Put Me In Coach

I’m not going to lie to you. Super Bowl weekend is upon us and my local team (the New England Patriots) is playing. But I don’t really care.

Oh sure, I’ll be at a friend’s house, watching and cheering along with everyone else. But I’m a pretend fan. Unlike the people who live and die by the outcome, I expect to spend considerably more time analyzing the snacks than I will the opposing team’s secondary (whatever that is).

I will, however, be paying close attention to the coaches, and in particular, what they choose to wear to the game.

In baseball, the coaches – no matter how old or out of shape – wear team uniforms. In basketball and hockey, tradition suggests a suit and a tie. In football, however, the coaches seem to show up wearing whatever they had on at game time.

Patriot’s coach Bill Belichick, for example, dresses in what I like to think of as “weekend grocery shopping attire.” He always looks as if someone snatched him out of the condiment aisle in mid-shop and drove him straight to the game (perhaps that’s why he always appears so grumpy).

But that’s not my point. My point is this: All teams, in all games, in all sports, always have a coach. And it’s not just teams either. Sprinters, boxers, golfers, even chess players have coaches.

In fact, according to research that if conducted would probably be true, every professional athlete of any merit in the world has a coach.

So why don’t you? (That’s also my point.)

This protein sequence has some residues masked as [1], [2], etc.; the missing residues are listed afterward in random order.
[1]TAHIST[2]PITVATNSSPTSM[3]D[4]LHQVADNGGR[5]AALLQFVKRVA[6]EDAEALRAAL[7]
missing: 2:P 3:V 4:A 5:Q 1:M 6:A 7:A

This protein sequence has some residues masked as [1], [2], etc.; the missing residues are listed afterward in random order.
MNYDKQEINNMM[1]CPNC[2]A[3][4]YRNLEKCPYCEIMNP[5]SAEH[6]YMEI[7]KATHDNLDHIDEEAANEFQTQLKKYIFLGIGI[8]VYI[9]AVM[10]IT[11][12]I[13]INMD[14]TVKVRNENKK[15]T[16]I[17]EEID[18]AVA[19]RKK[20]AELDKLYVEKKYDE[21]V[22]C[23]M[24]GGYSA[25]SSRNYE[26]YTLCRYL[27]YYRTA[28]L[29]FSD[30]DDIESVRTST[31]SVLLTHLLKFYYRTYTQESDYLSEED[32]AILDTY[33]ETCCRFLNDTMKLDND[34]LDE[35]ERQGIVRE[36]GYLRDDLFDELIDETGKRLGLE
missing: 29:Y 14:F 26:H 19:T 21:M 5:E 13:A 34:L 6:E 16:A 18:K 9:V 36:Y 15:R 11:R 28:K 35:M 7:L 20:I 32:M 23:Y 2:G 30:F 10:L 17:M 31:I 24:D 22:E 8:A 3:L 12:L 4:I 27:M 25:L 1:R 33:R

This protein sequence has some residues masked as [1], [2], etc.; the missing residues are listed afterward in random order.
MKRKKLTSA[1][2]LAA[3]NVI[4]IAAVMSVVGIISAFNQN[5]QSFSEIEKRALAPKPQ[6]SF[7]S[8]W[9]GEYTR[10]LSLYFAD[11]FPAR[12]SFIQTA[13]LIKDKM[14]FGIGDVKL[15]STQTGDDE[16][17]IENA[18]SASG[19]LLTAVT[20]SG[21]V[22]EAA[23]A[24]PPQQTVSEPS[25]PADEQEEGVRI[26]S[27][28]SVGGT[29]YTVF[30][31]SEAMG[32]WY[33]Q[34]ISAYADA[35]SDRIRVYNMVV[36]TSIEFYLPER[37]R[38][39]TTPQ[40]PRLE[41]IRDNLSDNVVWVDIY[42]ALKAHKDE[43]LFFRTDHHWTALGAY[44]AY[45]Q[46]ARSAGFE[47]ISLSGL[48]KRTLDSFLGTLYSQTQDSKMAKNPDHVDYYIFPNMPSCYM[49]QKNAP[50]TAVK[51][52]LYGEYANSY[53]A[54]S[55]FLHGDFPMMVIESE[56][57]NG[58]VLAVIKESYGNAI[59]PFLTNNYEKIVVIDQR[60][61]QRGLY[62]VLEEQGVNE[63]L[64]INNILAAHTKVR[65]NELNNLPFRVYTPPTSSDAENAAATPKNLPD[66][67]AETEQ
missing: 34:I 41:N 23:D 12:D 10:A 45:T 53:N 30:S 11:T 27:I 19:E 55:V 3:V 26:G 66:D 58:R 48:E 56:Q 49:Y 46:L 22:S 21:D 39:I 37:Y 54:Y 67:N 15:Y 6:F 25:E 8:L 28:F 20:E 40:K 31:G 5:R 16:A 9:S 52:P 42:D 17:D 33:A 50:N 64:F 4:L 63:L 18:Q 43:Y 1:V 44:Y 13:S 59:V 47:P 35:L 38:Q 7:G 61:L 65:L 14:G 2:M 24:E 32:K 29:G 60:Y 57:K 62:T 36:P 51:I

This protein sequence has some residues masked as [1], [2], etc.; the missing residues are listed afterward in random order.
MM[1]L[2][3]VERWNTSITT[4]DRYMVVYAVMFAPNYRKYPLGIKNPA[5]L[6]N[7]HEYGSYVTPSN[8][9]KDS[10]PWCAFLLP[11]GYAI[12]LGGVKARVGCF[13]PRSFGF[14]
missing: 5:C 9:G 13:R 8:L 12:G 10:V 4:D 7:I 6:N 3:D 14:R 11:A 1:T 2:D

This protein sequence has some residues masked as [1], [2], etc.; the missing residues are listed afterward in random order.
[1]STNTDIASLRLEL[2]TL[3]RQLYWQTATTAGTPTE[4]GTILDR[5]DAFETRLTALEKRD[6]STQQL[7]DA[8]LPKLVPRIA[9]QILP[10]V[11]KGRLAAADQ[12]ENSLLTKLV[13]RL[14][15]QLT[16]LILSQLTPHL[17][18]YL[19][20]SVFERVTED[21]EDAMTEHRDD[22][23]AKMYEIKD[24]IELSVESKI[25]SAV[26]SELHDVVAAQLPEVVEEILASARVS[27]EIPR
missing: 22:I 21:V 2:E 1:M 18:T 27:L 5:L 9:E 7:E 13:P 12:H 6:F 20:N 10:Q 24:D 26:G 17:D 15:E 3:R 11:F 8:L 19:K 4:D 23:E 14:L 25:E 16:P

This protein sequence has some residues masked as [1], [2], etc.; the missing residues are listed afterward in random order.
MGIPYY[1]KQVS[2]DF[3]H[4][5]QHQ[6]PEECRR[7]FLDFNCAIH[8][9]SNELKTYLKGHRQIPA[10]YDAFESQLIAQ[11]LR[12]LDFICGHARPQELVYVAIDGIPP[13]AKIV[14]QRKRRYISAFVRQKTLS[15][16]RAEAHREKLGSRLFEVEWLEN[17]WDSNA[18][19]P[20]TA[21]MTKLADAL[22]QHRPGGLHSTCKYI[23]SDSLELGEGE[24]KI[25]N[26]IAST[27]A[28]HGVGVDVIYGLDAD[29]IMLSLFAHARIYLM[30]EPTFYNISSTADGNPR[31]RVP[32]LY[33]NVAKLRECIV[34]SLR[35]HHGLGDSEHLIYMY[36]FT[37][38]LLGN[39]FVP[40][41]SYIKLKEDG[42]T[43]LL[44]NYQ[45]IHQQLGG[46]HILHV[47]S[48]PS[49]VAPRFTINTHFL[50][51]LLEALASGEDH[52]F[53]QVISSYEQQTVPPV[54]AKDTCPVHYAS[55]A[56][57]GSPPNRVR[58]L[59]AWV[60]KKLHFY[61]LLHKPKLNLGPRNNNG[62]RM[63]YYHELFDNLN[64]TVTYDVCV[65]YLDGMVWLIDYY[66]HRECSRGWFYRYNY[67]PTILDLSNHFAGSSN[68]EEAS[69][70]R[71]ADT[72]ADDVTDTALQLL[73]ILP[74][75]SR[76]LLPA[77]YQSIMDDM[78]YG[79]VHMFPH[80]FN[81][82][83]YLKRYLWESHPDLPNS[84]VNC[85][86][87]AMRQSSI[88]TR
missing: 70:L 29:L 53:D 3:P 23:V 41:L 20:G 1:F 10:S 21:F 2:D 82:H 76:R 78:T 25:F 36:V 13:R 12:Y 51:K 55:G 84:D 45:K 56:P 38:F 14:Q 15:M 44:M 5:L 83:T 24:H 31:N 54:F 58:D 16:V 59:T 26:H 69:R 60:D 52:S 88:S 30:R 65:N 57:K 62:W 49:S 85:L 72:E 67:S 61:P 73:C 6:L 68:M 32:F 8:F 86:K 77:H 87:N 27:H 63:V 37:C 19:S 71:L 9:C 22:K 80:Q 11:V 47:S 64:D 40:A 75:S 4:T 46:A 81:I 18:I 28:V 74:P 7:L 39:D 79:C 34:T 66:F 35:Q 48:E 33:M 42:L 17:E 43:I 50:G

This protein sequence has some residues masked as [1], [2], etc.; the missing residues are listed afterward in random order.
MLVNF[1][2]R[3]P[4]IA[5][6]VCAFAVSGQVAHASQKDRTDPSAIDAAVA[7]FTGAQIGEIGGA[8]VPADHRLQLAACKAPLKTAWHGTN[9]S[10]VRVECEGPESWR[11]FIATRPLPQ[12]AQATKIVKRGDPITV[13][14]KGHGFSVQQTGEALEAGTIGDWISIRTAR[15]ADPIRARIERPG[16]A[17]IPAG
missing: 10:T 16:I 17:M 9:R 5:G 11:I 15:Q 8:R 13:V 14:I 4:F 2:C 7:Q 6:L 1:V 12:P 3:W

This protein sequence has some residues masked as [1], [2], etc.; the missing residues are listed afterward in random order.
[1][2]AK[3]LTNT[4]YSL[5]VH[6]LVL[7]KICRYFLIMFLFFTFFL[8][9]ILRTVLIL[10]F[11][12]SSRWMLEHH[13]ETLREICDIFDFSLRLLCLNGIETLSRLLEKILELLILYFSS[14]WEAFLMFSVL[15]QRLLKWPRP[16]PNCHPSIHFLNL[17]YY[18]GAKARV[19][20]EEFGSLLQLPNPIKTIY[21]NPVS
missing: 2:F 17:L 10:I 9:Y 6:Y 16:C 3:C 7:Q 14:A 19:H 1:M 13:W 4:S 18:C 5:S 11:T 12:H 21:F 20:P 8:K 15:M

Why is it a given that top performing athletes have professional guidance from people whose sole responsibility is to help them perform better, and yet when it comes to running our businesses – or, if I may be so bold, our lives – we think we’ve got it covered?

I have no idea. However, as someone who’s worked with a coach for nearly eight years now, I can tell you without question that it’s been worth every penny.

Here’s what it’s given me:

  • An objective point of view. Particularly if you’re just starting a new business, having someone who can help you sort through the ins and outs, the opportunities and the fears is tremendously helpful. You can’t watch yourself working any more than an athlete can watch himself playing; a coach sees what you can’t.
  • A trained, constructive listener. Like me, you may be lucky enough to have a spouse who’s supportive, but I’ve come to see that good coaching is a lot more than that. My coach’s understanding of when to push back, when to encourage, and when to remain absolutely silent (one of her most annoying skills) is something I’ve found invaluable again and again.
  • A paid professional. Although your friends and/or spouse may be willing to go deep (gratuitous football reference) on important issues, your relationship with them requires give and take; it can’t be all about you. The nice thing about having a coach, on the other hand, is that it can. Your time with the coach – as with any professional you hire (attorney, doctor, etc.) – is dedicated to your success.
  • A time to refocus. I have to admit, there are weeks when I’d rather just keep working and not take 30 minutes out of the day to call my coach… those tend to be the days where I find the session most valuable. My weekly coaching call forces me to stop running and make sure I’m headed in the right direction to begin with.

Bottom Line: I speak with my coach once a week, 50 times a year. And while most sessions don’t result in any immediate business breakthrough, every six months or so I gain an insight or develop a new idea that more than pays for an entire year’s worth of sessions.

If you think coaching is only for people with “problems,” you’re looking at the wrong side of the equation. If you want to be among the best, and maybe even play in The Big Game, find someone who can help you get there. I’ll be in aisle 4 with Belichick if you need me.

For more on my coach, Phoenix, visit her web site here: www.PhoenixInsideAndOut.com. Tell her the penguin sent you.

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